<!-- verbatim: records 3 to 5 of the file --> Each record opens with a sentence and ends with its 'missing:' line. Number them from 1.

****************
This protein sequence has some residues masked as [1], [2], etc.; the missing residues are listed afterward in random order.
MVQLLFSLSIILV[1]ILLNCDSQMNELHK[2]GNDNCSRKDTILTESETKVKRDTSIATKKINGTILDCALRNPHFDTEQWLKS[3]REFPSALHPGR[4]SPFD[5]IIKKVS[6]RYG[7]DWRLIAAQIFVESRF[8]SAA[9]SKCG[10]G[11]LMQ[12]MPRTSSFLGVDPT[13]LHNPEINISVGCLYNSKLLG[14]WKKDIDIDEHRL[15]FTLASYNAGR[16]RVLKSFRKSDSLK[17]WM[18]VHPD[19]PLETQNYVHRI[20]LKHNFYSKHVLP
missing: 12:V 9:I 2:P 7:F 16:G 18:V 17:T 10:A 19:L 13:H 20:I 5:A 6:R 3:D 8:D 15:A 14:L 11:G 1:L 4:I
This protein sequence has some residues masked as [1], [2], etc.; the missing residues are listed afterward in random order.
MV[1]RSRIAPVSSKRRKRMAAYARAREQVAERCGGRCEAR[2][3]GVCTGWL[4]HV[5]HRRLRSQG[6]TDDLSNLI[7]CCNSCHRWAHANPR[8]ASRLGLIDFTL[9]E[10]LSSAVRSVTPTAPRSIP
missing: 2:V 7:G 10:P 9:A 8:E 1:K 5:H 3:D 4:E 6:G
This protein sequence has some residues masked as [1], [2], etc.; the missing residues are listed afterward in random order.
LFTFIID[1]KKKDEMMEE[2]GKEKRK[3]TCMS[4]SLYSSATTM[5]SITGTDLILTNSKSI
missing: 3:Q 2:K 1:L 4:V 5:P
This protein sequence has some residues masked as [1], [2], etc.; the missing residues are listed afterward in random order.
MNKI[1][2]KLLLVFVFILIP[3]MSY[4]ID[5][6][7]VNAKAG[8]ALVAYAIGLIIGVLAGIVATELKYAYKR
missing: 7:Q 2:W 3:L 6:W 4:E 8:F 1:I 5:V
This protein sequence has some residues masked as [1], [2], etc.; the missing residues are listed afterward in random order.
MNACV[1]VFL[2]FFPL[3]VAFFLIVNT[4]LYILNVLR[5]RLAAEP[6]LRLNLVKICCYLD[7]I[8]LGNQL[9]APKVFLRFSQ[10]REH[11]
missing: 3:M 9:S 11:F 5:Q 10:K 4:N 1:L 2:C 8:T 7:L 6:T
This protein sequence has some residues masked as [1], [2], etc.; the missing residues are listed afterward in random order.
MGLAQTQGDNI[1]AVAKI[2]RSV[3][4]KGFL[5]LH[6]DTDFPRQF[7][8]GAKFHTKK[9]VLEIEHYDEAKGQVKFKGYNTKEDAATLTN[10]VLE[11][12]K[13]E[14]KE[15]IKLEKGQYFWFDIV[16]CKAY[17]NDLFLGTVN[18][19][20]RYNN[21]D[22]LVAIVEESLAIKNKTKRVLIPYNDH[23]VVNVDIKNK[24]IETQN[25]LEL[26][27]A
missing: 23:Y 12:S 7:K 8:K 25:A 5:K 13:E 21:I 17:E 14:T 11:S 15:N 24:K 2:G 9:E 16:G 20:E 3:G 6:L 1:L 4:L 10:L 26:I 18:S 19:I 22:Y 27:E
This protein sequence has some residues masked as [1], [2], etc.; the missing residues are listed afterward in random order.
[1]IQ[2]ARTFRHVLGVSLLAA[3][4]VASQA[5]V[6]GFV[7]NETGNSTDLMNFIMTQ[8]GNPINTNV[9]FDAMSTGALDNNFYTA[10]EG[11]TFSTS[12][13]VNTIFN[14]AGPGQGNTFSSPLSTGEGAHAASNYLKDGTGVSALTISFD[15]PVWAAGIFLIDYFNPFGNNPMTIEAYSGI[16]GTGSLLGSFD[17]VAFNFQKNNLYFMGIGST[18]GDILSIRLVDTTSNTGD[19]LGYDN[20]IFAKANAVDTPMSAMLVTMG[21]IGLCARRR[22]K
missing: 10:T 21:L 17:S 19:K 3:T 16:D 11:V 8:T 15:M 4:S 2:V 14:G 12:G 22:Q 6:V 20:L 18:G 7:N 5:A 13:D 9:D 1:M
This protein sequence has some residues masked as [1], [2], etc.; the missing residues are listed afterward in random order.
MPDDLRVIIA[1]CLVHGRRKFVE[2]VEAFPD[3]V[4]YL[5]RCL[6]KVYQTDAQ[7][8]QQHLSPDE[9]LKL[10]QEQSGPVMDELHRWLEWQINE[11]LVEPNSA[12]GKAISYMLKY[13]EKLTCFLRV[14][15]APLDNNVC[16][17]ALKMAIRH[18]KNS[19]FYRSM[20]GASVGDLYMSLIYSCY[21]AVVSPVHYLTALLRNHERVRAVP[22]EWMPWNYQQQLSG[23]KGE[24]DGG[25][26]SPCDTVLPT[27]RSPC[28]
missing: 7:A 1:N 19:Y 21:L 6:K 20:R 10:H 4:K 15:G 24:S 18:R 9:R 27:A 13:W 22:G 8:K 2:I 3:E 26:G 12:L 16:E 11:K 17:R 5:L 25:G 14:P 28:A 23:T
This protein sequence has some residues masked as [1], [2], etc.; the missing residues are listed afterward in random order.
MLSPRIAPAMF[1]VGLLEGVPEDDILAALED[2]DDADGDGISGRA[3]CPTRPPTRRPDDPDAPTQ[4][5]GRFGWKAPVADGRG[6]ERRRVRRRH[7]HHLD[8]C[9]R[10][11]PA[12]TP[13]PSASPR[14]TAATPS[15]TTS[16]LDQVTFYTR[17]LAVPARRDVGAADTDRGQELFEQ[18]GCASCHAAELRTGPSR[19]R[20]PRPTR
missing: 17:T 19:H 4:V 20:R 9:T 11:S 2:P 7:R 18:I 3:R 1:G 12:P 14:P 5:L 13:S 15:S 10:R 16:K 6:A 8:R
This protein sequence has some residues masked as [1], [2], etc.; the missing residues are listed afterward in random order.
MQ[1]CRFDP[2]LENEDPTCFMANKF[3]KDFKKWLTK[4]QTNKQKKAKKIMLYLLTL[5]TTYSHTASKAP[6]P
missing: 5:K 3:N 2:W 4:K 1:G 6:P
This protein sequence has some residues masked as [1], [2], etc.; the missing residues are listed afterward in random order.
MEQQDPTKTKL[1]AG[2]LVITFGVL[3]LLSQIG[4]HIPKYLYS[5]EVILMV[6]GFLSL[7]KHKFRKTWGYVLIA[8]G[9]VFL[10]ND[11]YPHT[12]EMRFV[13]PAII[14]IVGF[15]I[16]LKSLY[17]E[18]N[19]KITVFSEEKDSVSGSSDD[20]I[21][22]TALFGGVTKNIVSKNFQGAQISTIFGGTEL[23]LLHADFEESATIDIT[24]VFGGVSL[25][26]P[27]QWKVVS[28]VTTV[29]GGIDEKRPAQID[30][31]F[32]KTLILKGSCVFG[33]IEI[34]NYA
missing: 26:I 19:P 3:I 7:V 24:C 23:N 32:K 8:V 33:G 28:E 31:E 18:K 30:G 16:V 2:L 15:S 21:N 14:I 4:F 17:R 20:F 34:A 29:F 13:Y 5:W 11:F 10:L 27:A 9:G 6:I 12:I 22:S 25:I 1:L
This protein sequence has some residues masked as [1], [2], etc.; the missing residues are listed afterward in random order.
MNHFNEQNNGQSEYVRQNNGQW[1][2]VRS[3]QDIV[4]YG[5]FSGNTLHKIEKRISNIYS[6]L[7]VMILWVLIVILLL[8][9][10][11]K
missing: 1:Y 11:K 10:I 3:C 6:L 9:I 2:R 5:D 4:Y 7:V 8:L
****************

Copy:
This protein sequence has some residues masked as [1], [2], etc.; the missing residues are listed afterward in random order.
LFTFIID[1]KKKDEMMEE[2]GKEKRK[3]TCMS[4]SLYSSATTM[5]SITGTDLILTNSKSI
missing: 3:Q 2:K 1:L 4:V 5:P
This protein sequence has some residues masked as [1], [2], etc.; the missing residues are listed afterward in random order.
MNKI[1][2]KLLLVFVFILIP[3]MSY[4]ID[5][6][7]VNAKAG[8]ALVAYAIGLIIGVLAGIVATELKYAYKR
missing: 7:Q 2:W 3:L 6:W 4:E 8:F 1:I 5:V
This protein sequence has some residues masked as [1], [2], etc.; the missing residues are listed afterward in random order.
MNACV[1]VFL[2]FFPL[3]VAFFLIVNT[4]LYILNVLR[5]RLAAEP[6]LRLNLVKICCYLD[7]I[8]LGNQL[9]APKVFLRFSQ[10]REH[11]
missing: 3:M 9:S 11:F 5:Q 10:K 4:N 1:L 2:C 8:T 7:L 6:T